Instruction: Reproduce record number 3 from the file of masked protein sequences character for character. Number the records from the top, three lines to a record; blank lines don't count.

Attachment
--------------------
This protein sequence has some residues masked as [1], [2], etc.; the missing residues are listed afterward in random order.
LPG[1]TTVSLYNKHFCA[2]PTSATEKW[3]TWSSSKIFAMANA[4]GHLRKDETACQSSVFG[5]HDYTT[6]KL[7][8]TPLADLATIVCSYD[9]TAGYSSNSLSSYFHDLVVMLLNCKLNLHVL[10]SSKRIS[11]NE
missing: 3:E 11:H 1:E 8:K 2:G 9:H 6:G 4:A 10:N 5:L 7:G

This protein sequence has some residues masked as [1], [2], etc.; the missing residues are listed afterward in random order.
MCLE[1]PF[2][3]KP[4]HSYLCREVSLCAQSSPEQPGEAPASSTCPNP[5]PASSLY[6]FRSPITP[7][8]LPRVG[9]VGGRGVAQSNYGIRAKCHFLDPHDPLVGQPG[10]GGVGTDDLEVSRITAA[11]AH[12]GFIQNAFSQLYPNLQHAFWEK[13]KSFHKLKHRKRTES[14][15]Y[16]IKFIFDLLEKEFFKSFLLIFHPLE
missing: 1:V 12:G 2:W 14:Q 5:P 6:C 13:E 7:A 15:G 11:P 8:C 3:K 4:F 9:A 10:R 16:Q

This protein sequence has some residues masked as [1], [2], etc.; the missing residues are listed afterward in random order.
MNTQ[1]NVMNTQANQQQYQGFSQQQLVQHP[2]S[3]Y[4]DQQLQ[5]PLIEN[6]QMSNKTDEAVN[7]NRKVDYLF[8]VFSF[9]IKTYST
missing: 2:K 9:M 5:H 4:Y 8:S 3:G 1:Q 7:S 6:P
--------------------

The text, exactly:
This protein sequence has some residues masked as [1], [2], etc.; the missing residues are listed afterward in random order.
MNTQ[1]NVMNTQANQQQYQGFSQQQLVQHP[2]S[3]Y[4]DQQLQ[5]PLIEN[6]QMSNKTDEAVN[7]NRKVDYLF[8]VFSF[9]IKTYST
missing: 2:K 9:M 5:H 4:Y 8:S 3:G 1:Q 7:S 6:P